FBI's troubled case-file costs soar
Now, even as the bureau tries to figure out how to sell its bosses at Justice and on Capitol Hill on the new price tag, the FBI's financial gurus are trying to figure a way to soften the blow. They've asked all division heads to release a substantial percentage of their funds from the remainder of the fiscal 2005 budget (which ends September 30), and get out of 60 to 70 contracts bureau-wide so they can use that money to begin the process of putting out requests for proposals for a new software program they're calling Sentinel; Sentinel will largely rely on off-the-shelf software, as opposed to the custom-designed package in VCF. However, this has placed the division heads in a bind because they had previously been told to commit all of their fiscal 2005 funds by June 15, and most have done so.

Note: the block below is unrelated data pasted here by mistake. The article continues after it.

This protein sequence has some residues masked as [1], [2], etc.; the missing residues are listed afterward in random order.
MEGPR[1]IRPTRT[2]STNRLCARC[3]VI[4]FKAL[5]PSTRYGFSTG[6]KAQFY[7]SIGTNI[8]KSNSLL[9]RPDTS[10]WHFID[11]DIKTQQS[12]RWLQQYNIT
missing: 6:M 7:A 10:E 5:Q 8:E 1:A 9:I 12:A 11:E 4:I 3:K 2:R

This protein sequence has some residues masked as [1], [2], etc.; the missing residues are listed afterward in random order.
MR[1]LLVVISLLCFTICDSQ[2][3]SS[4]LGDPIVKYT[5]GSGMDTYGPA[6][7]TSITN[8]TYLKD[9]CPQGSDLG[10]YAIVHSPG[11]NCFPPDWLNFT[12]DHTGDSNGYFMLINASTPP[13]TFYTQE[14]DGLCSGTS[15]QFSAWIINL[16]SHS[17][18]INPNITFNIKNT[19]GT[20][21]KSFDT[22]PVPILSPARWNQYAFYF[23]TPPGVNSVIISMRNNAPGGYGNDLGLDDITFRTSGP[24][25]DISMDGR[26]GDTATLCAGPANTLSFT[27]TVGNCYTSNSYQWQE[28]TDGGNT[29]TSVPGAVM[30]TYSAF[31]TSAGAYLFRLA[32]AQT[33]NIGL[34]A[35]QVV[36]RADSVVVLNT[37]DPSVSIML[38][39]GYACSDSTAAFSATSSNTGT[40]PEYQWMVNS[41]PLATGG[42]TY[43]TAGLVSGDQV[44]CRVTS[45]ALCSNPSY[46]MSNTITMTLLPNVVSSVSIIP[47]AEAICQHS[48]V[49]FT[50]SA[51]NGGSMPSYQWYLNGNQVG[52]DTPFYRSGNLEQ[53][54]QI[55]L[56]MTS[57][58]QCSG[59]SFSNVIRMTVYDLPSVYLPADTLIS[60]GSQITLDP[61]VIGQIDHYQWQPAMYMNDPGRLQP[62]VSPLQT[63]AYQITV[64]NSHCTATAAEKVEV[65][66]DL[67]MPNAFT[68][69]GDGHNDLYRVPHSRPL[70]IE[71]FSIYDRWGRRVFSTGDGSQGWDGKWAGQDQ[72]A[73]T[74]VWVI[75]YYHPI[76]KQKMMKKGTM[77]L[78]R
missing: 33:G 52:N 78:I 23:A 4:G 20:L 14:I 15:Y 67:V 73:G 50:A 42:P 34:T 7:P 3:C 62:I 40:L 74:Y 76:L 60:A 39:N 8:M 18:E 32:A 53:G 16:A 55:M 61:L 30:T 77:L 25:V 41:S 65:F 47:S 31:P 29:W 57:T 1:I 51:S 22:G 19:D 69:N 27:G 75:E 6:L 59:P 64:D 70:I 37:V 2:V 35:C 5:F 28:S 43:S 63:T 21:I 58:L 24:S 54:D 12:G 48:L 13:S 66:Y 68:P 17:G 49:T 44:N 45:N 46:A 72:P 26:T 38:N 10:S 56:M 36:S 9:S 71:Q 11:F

"This continues to be smoke and mirrors with Mueller saying it's not that bad, and his people way down below saying 'it's horrible,' " says one official. "He either doesn't get it or he doesn't want to say it out loud."
Cassandra Chandler, assistant director of the FBI's Office of Public Affairs, told U.S. News in a written statement that despite the failure of the broader VCF project, pilot testing of the Virtual Case file run out of the New Orleans field office gave the FBI "invaluable information about its current and future approach to information technology." Chandler added that "as a result of VCF, the FBI is better situated to roll out successful IT initiatives in the future." Chandler said that although "at this time, there is no complete cost estimate for the full Sentinel program," the new software venture "goes well beyond the envisioned capabilities for VCF."